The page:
Yesterday marked the third time that Develop New Albany has sponsored a “First Tuesday” networking event. It was held at Liz at Home on Main Street, and was attended by roughly 150 people. Seeing as I have a pocketful of business cards, I’d say that the premise is more than valid.
Considering that the number in attendance yesterday doubled that of the inaugural event in May, others apparently agree with this assessment.
There was a wonderful spread of nibbles assembled by Liz at Home and the Main Street Café & Treats (never ignore smoked salmon and a dusting of capers), plenty of wine, and NABC beer. More importantly, there was a good vibe afoot, and that’s important, because while there’ll always be naysayers, positive thinking and simple optimism on the part of those willing to work hard – and who put their money and names on the line every single day – cannot be overestimated in terms of ultimate achievement.
You can’t win the game without believing you can win. It’s trite, but it’s true. Events like yesterday’s after-work networking gathering help to instill and perpetuate positive thinking in both a business sense and in terms of civic sentiment. They help make things happen.
Of course, for some, making things happen rates a scarlet letter … and it’s unfortunate.
In the political sphere, the coming weeks are going to feature a great deal of histrionic, theatrical grandstanding on the part of those lesser lights in the locally elected firmament, whose preconceived notions of limited personal aptitude compels them to constantly work against success on the part of others.
Having done all they could to rig failure and induce chaos, they’re happy to mount their respective soapboxes and point to previous dire warnings of doom as evidence of Nostradamus-like skills of prognostication.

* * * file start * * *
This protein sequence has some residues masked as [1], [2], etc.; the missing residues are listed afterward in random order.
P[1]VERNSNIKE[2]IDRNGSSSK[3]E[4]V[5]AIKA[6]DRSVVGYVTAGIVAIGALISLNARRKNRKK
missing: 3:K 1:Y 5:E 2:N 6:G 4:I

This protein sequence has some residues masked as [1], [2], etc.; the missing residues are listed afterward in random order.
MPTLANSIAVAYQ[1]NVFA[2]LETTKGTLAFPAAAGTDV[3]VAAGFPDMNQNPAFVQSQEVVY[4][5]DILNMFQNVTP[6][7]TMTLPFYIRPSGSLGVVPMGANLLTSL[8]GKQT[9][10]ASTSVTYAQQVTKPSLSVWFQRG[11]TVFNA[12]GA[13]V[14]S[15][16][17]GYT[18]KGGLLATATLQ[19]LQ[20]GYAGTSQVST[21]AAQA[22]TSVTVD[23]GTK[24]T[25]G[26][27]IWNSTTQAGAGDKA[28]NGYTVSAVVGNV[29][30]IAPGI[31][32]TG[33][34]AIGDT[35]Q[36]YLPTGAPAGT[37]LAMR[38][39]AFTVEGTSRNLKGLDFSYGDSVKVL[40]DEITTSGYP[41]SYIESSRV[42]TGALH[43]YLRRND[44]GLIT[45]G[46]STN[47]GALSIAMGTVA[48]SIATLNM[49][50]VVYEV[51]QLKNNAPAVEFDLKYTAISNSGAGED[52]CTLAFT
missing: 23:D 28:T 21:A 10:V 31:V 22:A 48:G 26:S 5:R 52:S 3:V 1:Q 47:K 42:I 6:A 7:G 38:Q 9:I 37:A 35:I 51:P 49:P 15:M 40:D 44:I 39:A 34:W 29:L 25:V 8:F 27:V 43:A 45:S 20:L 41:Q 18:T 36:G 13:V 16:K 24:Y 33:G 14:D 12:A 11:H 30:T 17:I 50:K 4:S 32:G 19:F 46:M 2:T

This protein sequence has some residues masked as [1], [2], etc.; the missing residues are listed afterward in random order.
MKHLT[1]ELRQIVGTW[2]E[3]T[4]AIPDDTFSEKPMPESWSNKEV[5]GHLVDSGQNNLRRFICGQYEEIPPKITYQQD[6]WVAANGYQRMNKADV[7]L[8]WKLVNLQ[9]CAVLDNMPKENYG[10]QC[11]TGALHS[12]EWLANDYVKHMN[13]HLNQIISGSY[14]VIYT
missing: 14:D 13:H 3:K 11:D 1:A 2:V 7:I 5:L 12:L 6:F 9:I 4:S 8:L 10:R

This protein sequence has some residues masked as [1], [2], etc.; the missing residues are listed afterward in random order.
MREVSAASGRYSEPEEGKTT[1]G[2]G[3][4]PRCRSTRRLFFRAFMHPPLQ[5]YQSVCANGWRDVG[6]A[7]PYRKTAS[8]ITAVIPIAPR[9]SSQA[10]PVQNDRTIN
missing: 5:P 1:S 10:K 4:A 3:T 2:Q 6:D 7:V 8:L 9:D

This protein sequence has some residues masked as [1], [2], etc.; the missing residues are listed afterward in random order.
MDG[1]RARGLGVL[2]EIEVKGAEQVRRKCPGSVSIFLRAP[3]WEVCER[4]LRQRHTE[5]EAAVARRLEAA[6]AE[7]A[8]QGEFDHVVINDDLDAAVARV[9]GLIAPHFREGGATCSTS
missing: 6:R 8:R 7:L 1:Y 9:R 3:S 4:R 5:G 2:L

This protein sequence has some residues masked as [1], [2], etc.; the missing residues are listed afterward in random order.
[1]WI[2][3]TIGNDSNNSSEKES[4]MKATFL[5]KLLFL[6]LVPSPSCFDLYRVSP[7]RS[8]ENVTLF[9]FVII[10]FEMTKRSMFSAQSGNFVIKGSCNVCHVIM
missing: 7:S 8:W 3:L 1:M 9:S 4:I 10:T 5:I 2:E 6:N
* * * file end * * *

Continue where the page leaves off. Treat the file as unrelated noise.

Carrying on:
It’s all bunk, and nothing could be further from the truth. With each passing month, Boner & Jethro’s jihads against modernity grow more shrill and repetitive. As forthcoming items are considered here at NAC, always remember that a steady stream of “no” votes emanating from the likes of Dan Coffey and Steve Price have never been accompanied by alternatives, further options or a platform of their own.
Like the Wizard’s tiresome and self-aggrandizing council chamber monologues, all of it amounts to little more than an ongoing filibuster against the future.
Too bad, then, that alongside sure things like death and taxes is the sad knowledge that neither of the conjoined councilmen will ever be caught dead at a First Tuesday function. Not only would they be forced to chat with far too many of “them people,” whom they loathe, but they’d be confronted with the damning cognitive dissonance of consorting with the capable, with the doers, and with those who can. Like the Wicked Witch, there’d be summary melting of obstructionists, and it would be ugly.
Not unwelcome, though.